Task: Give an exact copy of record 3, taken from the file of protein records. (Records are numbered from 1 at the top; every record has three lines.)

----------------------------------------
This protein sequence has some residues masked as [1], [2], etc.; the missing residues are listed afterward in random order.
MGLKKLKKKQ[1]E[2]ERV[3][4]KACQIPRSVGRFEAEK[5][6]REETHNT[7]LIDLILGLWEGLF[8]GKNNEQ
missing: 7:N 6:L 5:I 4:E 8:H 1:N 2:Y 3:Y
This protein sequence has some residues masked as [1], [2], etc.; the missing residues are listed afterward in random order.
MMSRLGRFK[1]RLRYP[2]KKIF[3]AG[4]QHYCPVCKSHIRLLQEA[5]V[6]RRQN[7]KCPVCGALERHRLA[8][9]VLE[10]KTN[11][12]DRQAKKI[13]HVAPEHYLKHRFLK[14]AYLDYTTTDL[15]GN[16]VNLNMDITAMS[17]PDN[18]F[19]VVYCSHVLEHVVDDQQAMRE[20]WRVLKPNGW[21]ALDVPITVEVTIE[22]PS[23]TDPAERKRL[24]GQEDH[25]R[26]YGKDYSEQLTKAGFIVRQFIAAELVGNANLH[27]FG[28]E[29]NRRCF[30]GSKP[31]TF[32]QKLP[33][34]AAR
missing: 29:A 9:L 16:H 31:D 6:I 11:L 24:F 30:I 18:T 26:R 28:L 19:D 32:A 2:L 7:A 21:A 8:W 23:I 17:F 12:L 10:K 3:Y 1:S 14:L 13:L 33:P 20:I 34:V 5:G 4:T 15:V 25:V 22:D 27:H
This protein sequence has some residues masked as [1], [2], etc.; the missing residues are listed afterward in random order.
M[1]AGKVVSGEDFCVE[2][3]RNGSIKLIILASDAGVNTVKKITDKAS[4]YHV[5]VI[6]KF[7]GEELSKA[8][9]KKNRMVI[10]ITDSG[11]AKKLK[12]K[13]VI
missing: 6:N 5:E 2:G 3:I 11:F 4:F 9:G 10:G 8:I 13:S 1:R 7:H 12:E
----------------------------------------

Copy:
This protein sequence has some residues masked as [1], [2], etc.; the missing residues are listed afterward in random order.
M[1]AGKVVSGEDFCVE[2][3]RNGSIKLIILASDAGVNTVKKITDKAS[4]YHV[5]VI[6]KF[7]GEELSKA[8][9]KKNRMVI[10]ITDSG[11]AKKLK[12]K[13]VI
missing: 6:N 5:E 2:G 3:I 11:F 4:F 9:G 10:G 8:I 13:S 1:R 7:H 12:E